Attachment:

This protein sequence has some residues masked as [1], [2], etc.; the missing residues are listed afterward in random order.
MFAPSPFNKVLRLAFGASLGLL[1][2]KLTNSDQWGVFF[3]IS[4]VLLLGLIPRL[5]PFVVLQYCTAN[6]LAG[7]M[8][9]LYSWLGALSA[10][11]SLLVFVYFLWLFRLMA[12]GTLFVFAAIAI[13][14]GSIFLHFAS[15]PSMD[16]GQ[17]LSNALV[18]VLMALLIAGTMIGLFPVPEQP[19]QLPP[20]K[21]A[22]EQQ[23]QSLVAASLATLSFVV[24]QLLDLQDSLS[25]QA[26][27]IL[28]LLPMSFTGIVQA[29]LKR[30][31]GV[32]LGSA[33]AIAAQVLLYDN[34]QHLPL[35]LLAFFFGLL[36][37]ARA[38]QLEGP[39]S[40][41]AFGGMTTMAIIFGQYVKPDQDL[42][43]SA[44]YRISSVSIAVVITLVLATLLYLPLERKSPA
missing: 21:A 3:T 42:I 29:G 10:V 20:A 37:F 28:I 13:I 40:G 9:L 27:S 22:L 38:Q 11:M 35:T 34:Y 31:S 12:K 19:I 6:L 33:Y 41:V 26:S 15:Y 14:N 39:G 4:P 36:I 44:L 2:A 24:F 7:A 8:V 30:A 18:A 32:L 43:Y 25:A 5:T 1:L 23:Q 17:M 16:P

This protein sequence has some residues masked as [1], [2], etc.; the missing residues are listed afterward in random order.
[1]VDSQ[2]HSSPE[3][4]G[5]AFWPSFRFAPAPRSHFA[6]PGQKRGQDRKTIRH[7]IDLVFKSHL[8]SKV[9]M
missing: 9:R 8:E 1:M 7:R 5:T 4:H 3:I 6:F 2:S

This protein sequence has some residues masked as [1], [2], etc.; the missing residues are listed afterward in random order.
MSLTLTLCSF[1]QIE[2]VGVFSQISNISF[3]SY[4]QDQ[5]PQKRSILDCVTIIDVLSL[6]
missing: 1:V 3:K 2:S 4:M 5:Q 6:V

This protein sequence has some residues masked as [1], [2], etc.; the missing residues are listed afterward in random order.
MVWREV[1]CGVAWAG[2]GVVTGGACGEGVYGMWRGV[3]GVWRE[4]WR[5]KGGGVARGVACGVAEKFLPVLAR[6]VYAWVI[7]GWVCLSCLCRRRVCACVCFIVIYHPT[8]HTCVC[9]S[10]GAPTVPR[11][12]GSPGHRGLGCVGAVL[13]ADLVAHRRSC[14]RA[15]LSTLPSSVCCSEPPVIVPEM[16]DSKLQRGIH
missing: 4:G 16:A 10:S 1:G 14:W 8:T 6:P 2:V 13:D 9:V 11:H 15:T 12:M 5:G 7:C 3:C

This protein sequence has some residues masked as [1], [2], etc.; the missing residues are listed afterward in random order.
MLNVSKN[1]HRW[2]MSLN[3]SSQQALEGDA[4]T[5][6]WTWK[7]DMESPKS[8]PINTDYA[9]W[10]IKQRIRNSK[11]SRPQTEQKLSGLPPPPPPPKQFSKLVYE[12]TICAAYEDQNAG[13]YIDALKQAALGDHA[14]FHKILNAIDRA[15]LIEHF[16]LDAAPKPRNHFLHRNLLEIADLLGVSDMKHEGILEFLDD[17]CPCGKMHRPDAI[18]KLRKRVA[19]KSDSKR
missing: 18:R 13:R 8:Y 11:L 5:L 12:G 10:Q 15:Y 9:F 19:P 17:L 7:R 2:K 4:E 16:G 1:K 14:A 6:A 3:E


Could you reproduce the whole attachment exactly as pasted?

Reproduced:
This protein sequence has some residues masked as [1], [2], etc.; the missing residues are listed afterward in random order.
MFAPSPFNKVLRLAFGASLGLL[1][2]KLTNSDQWGVFF[3]IS[4]VLLLGLIPRL[5]PFVVLQYCTAN[6]LAG[7]M[8][9]LYSWLGALSA[10][11]SLLVFVYFLWLFRLMA[12]GTLFVFAAIAI[13][14]GSIFLHFAS[15]PSMD[16]GQ[17]LSNALV[18]VLMALLIAGTMIGLFPVPEQP[19]QLPP[20]K[21]A[22]EQQ[23]QSLVAASLATLSFVV[24]QLLDLQDSLS[25]QA[26][27]IL[28]LLPMSFTGIVQA[29]LKR[30][31]GV[32]LGSA[33]AIAAQVLLYDN[34]QHLPL[35]LLAFFFGLL[36][37]ARA[38]QLEGP[39]S[40][41]AFGGMTTMAIIFGQYVKPDQDL[42][43]SA[44]YRISSVSIAVVITLVLATLLYLPLERKSPA
missing: 21:A 3:T 42:I 29:G 10:V 20:A 37:F 28:I 13:I 40:G 9:L 27:S 22:L 38:Q 11:M 35:T 34:Y 31:S 12:K 19:I 6:L 33:Y 41:V 26:S 15:Y 14:N 39:G 4:P 36:I 44:L 2:A 24:F 7:A 8:V 30:A 18:A 32:L 43:Y 25:A 5:T 1:L 23:Q 17:M 16:P

This protein sequence has some residues masked as [1], [2], etc.; the missing residues are listed afterward in random order.
[1]VDSQ[2]HSSPE[3][4]G[5]AFWPSFRFAPAPRSHFA[6]PGQKRGQDRKTIRH[7]IDLVFKSHL[8]SKV[9]M
missing: 9:R 8:E 1:M 7:R 5:T 4:H 3:I 6:F 2:S

This protein sequence has some residues masked as [1], [2], etc.; the missing residues are listed afterward in random order.
MSLTLTLCSF[1]QIE[2]VGVFSQISNISF[3]SY[4]QDQ[5]PQKRSILDCVTIIDVLSL[6]
missing: 1:V 3:K 2:S 4:M 5:Q 6:V

This protein sequence has some residues masked as [1], [2], etc.; the missing residues are listed afterward in random order.
MVWREV[1]CGVAWAG[2]GVVTGGACGEGVYGMWRGV[3]GVWRE[4]WR[5]KGGGVARGVACGVAEKFLPVLAR[6]VYAWVI[7]GWVCLSCLCRRRVCACVCFIVIYHPT[8]HTCVC[9]S[10]GAPTVPR[11][12]GSPGHRGLGCVGAVL[13]ADLVAHRRSC[14]RA[15]LSTLPSSVCCSEPPVIVPEM[16]DSKLQRGIH
missing: 4:G 16:A 10:S 1:G 14:W 8:T 6:P 2:V 13:D 9:V 11:H 15:T 12:M 5:G 7:C 3:C

This protein sequence has some residues masked as [1], [2], etc.; the missing residues are listed afterward in random order.
MLNVSKN[1]HRW[2]MSLN[3]SSQQALEGDA[4]T[5][6]WTWK[7]DMESPKS[8]PINTDYA[9]W[10]IKQRIRNSK[11]SRPQTEQKLSGLPPPPPPPKQFSKLVYE[12]TICAAYEDQNAG[13]YIDALKQAALGDHA[14]FHKILNAIDRA[15]LIEHF[16]LDAAPKPRNHFLHRNLLEIADLLGVSDMKHEGILEFLDD[17]CPCGKMHRPDAI[18]KLRKRVA[19]KSDSKR
missing: 18:R 13:R 8:Y 11:L 5:L 12:G 10:Q 15:Y 9:F 19:P 17:L 7:R 2:K 4:E 16:G 1:K 14:A 6:A 3:E